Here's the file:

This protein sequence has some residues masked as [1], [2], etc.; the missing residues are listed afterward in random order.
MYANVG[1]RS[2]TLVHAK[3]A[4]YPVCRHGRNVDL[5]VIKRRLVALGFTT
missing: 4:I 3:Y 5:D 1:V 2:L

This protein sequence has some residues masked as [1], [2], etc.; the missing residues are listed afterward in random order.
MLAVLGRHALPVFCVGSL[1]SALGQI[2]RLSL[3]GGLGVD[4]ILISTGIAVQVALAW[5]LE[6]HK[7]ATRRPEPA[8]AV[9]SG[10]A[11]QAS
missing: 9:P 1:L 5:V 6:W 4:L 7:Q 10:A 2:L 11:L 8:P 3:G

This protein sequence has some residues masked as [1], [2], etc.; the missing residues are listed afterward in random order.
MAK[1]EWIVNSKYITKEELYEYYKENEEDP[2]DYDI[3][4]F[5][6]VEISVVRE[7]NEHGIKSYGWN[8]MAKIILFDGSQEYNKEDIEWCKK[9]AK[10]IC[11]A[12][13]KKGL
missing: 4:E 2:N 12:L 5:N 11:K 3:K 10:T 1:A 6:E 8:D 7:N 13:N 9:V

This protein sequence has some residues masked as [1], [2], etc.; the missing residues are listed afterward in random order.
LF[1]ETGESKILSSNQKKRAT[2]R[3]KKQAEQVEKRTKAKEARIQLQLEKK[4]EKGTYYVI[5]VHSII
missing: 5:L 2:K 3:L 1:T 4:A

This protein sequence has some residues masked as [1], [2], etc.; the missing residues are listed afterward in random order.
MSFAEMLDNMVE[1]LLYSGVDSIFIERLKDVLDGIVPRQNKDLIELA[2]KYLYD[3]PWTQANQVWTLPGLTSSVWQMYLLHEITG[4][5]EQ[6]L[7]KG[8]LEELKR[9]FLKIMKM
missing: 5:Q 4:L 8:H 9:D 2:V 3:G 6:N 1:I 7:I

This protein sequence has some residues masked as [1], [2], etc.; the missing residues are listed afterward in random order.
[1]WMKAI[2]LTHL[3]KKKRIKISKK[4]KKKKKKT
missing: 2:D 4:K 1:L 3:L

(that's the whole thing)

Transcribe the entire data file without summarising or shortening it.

This protein sequence has some residues masked as [1], [2], etc.; the missing residues are listed afterward in random order.
MYANVG[1]RS[2]TLVHAK[3]A[4]YPVCRHGRNVDL[5]VIKRRLVALGFTT
missing: 4:I 3:Y 5:D 1:V 2:L

This protein sequence has some residues masked as [1], [2], etc.; the missing residues are listed afterward in random order.
MLAVLGRHALPVFCVGSL[1]SALGQI[2]RLSL[3]GGLGVD[4]ILISTGIAVQVALAW[5]LE[6]HK[7]ATRRPEPA[8]AV[9]SG[10]A[11]QAS
missing: 9:P 1:L 5:V 6:W 4:L 7:Q 10:A 2:L 11:L 8:P 3:G

This protein sequence has some residues masked as [1], [2], etc.; the missing residues are listed afterward in random order.
MAK[1]EWIVNSKYITKEELYEYYKENEEDP[2]DYDI[3][4]F[5][6]VEISVVRE[7]NEHGIKSYGWN[8]MAKIILFDGSQEYNKEDIEWCKK[9]AK[10]IC[11]A[12][13]KKGL
missing: 4:E 2:N 12:L 5:N 11:K 3:K 10:T 1:A 6:E 8:D 7:N 13:N 9:V

This protein sequence has some residues masked as [1], [2], etc.; the missing residues are listed afterward in random order.
LF[1]ETGESKILSSNQKKRAT[2]R[3]KKQAEQVEKRTKAKEARIQLQLEKK[4]EKGTYYVI[5]VHSII
missing: 5:L 2:K 3:L 1:T 4:A

This protein sequence has some residues masked as [1], [2], etc.; the missing residues are listed afterward in random order.
MSFAEMLDNMVE[1]LLYSGVDSIFIERLKDVLDGIVPRQNKDLIELA[2]KYLYD[3]PWTQANQVWTLPGLTSSVWQMYLLHEITG[4][5]EQ[6]L[7]KG[8]LEELKR[9]FLKIMKM
missing: 5:Q 4:L 8:H 9:D 2:V 3:G 6:N 1:I 7:I

This protein sequence has some residues masked as [1], [2], etc.; the missing residues are listed afterward in random order.
[1]WMKAI[2]LTHL[3]KKKRIKISKK[4]KKKKKKT
missing: 2:D 4:K 1:L 3:L